07 January 2007

Backstory

You've got a cast of characters, you've got a basic story, you've got some subplots. You've taken the time to get to know your characters and to explore your environment, both fictional and historical. You sit down to start your rough draft. You develop your voice, and everything's going pretty smoothy, considering this is one of the most difficult parts of the creative process.

But with every well-developed character comes a history, sometimes sordid, sometimes plain. Either way, your character has skills, she's been places, she's seen stuff, and she thinks a certain way for a reason. And if you've got your reader hooked at all, they're going to want to know about all of this.

This is tricky, though. You want to convey the full, muli-layered masterpiece that is your tale, but
you don't want to sacrifice the prose, flow or voice. I've found that Anne Perry can get away with injecting pages of backstory in her books, but I'm no Anne Perry. So here are my questions to you:

  1. What books have you read that have seamlessly filled the reader in with character or social history?
  2. Do you have any rules that help regulate the insertion of backstory?
  3. Do you think prologues are the best way to build the character or social history?

As for me, I just read Sara Gran's Dope and felt as if I had a good understanding of everything, even though I couldn't point out a single instance of "infodumping". It helps that I know the city so well, I'm sure, and that the 1950s aren't totally foreign to me.

With my WIP I've set a rule about backstory: all backstory has to be said in 100 words or less, and each instance has to be at least a page apart. It's not a hard and fast rule, of course, and it may sound extreme, but I need it. I tend to dive long and hard into backstory, and I don't like flashbacks much.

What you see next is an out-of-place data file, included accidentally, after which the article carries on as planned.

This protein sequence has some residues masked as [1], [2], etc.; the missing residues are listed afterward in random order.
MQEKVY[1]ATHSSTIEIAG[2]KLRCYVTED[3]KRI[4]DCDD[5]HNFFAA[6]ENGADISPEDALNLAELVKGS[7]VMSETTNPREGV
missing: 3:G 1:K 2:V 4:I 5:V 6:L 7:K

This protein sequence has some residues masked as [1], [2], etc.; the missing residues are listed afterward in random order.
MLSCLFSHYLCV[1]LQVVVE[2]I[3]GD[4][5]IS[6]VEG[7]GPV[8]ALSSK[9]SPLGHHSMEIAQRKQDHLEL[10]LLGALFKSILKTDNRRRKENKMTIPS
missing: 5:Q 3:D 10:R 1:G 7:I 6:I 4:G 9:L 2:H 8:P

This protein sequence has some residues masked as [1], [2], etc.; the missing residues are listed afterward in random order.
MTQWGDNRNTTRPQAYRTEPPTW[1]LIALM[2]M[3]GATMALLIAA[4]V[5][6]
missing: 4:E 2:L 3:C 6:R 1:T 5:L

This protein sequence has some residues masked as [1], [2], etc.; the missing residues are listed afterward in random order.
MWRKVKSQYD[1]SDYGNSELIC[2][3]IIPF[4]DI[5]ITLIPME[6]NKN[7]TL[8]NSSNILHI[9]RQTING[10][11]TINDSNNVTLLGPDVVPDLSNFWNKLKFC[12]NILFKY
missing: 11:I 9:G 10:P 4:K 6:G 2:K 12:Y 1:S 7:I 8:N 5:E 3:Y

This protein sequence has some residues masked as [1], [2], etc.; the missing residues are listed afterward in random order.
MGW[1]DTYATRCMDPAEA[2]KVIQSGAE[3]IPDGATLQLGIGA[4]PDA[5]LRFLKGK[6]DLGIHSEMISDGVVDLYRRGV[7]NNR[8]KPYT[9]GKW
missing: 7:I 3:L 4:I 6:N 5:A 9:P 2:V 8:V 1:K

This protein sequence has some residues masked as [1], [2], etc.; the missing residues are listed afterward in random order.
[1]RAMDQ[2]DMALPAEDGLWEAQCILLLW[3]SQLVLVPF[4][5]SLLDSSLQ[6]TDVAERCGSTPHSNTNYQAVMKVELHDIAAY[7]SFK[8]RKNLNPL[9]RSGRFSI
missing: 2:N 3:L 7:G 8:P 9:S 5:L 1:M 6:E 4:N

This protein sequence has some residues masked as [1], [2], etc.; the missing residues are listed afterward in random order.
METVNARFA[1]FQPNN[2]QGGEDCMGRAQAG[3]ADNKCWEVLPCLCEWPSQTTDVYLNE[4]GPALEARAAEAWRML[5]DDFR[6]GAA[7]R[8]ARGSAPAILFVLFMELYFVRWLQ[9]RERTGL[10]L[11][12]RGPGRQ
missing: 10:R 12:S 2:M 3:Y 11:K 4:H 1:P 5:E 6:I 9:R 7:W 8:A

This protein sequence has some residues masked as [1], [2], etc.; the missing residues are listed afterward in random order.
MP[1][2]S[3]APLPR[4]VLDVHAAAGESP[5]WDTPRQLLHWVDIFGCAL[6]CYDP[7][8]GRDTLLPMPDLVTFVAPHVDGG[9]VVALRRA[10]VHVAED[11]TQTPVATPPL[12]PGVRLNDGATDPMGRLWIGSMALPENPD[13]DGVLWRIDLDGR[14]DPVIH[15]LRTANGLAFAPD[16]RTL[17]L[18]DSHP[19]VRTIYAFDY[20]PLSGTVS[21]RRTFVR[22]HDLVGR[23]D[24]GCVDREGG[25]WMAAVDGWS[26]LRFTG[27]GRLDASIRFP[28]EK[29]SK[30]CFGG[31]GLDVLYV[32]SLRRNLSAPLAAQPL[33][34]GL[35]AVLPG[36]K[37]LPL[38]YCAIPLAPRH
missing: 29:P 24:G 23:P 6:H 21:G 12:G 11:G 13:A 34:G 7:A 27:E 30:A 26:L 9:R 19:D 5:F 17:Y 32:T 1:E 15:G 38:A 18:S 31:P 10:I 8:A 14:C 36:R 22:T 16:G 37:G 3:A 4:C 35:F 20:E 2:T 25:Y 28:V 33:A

I rely heavily on prologues, but I don't like it. I do try to maintain voice between prologues and the ms-proper.


3 comments:

Anonymous said...

Backstory while vitally important to the novelist, is much less so to the reader.

Unless the knowledge is absolutely vital to the opening of the story, do not use prologues. They need to add something besides backstory. For example, if the reader's first view of the hero is unsympathetic, a prologue can be used to show that the hero is capable of being redeemed. A lot of movies use this device.

And too early backstory is a tension killer. The only reason for backstory is to move the actual real time story forward. I think Donald Maass, who happens to be Anne Perry's agent btw is very sound on this point.

There is a difference between what the author needs to know and what the reader needs to know. It is also the timing of the backstory. Does the reader need to know everything at the beginning? Or can you withhold backstory? There is nothing worse than table dusting scenes to kill pace.
Withholding backstory until the reader is absolutely gagging for it is a great way to build tension.
And finally if you do find you need gobs and gobs of backstory, are you starting the novel in the correct place?

So in colclusion, while backstory is important, you need to decide twhen to reveal -- generally if at all possible, sometime after the middle of the book.

carrie_lofty said...

Also, readers are programmed to expect that -- eventually -- the story will unfold. Comments I've received on the first three chapters of my WIP are along the lines of: I don't know exactly what's going on, but it has good energy and I expect you'll reveal all in time. We, as authors, have to trust that the readers will stay with us long enough -- which is easier to do when they're curious.

Anonymous said...

What books have you read that have seamlessly filled the reader in with character or social history?
I haven't read any recently that did not.

Do you have any rules that help regulate the insertion of backstory?
It totally depends on the story and characters.

Do you think prologues are the best way to build the character or social history?
I don't use prologes